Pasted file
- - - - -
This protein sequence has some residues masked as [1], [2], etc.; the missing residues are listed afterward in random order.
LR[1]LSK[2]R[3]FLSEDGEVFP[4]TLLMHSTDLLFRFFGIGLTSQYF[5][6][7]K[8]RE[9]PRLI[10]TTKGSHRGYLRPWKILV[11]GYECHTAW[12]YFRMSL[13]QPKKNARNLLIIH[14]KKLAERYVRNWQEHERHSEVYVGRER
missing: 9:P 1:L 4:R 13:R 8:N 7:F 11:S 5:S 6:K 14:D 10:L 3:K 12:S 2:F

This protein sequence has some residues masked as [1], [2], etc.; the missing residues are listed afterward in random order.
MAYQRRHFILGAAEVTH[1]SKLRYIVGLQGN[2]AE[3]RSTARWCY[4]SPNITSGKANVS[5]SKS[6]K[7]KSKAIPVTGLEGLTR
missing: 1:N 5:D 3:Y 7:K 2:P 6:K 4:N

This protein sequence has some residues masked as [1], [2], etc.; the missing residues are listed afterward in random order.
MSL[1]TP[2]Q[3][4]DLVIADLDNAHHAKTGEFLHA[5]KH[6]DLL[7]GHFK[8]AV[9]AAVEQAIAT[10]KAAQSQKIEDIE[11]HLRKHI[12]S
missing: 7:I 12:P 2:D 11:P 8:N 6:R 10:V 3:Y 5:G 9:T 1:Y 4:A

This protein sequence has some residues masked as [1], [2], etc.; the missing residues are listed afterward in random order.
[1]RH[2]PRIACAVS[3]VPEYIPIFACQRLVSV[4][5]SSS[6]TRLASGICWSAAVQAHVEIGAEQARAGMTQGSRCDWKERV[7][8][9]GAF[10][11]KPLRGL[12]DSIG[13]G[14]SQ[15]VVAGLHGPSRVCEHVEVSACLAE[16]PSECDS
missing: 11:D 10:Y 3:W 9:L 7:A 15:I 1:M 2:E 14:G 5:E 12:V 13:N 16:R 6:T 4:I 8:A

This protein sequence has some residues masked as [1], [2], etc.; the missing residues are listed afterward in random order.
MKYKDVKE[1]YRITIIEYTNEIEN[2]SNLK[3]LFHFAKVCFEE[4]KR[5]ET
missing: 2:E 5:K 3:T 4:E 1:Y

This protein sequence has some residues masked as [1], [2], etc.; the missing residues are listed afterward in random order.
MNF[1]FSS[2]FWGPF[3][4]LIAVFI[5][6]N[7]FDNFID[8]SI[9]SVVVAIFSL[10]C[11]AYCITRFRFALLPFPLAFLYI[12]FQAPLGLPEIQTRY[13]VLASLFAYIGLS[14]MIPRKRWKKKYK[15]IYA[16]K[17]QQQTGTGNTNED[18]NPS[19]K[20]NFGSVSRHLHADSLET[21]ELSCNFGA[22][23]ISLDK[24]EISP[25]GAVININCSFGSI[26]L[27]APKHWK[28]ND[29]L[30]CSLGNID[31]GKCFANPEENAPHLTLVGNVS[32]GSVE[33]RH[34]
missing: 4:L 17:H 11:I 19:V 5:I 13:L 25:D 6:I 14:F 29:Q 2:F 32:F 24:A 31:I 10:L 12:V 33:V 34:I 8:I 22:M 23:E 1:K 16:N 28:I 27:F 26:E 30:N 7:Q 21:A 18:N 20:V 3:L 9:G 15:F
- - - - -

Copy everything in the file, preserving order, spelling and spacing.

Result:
This protein sequence has some residues masked as [1], [2], etc.; the missing residues are listed afterward in random order.
LR[1]LSK[2]R[3]FLSEDGEVFP[4]TLLMHSTDLLFRFFGIGLTSQYF[5][6][7]K[8]RE[9]PRLI[10]TTKGSHRGYLRPWKILV[11]GYECHTAW[12]YFRMSL[13]QPKKNARNLLIIH[14]KKLAERYVRNWQEHERHSEVYVGRER
missing: 9:P 1:L 4:R 13:R 8:N 7:F 11:S 5:S 6:K 14:D 10:L 3:K 12:S 2:F

This protein sequence has some residues masked as [1], [2], etc.; the missing residues are listed afterward in random order.
MAYQRRHFILGAAEVTH[1]SKLRYIVGLQGN[2]AE[3]RSTARWCY[4]SPNITSGKANVS[5]SKS[6]K[7]KSKAIPVTGLEGLTR
missing: 1:N 5:D 3:Y 7:K 2:P 6:K 4:N

This protein sequence has some residues masked as [1], [2], etc.; the missing residues are listed afterward in random order.
MSL[1]TP[2]Q[3][4]DLVIADLDNAHHAKTGEFLHA[5]KH[6]DLL[7]GHFK[8]AV[9]AAVEQAIAT[10]KAAQSQKIEDIE[11]HLRKHI[12]S
missing: 7:I 12:P 2:D 11:P 8:N 6:R 10:V 3:Y 5:G 9:T 1:Y 4:A

This protein sequence has some residues masked as [1], [2], etc.; the missing residues are listed afterward in random order.
[1]RH[2]PRIACAVS[3]VPEYIPIFACQRLVSV[4][5]SSS[6]TRLASGICWSAAVQAHVEIGAEQARAGMTQGSRCDWKERV[7][8][9]GAF[10][11]KPLRGL[12]DSIG[13]G[14]SQ[15]VVAGLHGPSRVCEHVEVSACLAE[16]PSECDS
missing: 11:D 10:Y 3:W 9:L 7:A 15:I 1:M 2:E 14:G 5:E 12:V 13:N 16:R 6:T 4:I 8:A

This protein sequence has some residues masked as [1], [2], etc.; the missing residues are listed afterward in random order.
MKYKDVKE[1]YRITIIEYTNEIEN[2]SNLK[3]LFHFAKVCFEE[4]KR[5]ET
missing: 2:E 5:K 3:T 4:E 1:Y

This protein sequence has some residues masked as [1], [2], etc.; the missing residues are listed afterward in random order.
MNF[1]FSS[2]FWGPF[3][4]LIAVFI[5][6]N[7]FDNFID[8]SI[9]SVVVAIFSL[10]C[11]AYCITRFRFALLPFPLAFLYI[12]FQAPLGLPEIQTRY[13]VLASLFAYIGLS[14]MIPRKRWKKKYK[15]IYA[16]K[17]QQQTGTGNTNED[18]NPS[19]K[20]NFGSVSRHLHADSLET[21]ELSCNFGA[22][23]ISLDK[24]EISP[25]GAVININCSFGSI[26]L[27]APKHWK[28]ND[29]L[30]CSLGNID[31]GKCFANPEENAPHLTLVGNVS[32]GSVE[33]RH[34]
missing: 4:L 17:H 11:I 19:V 5:I 13:L 25:D 6:I 14:F 29:Q 2:F 32:F 24:A 31:I 10:L 12:V 33:V 34:I 8:I 22:M 23:E 1:K 16:N 28:I 27:F 26:E 30:N 7:Q 21:A 18:N 20:V 3:L 9:G 15:F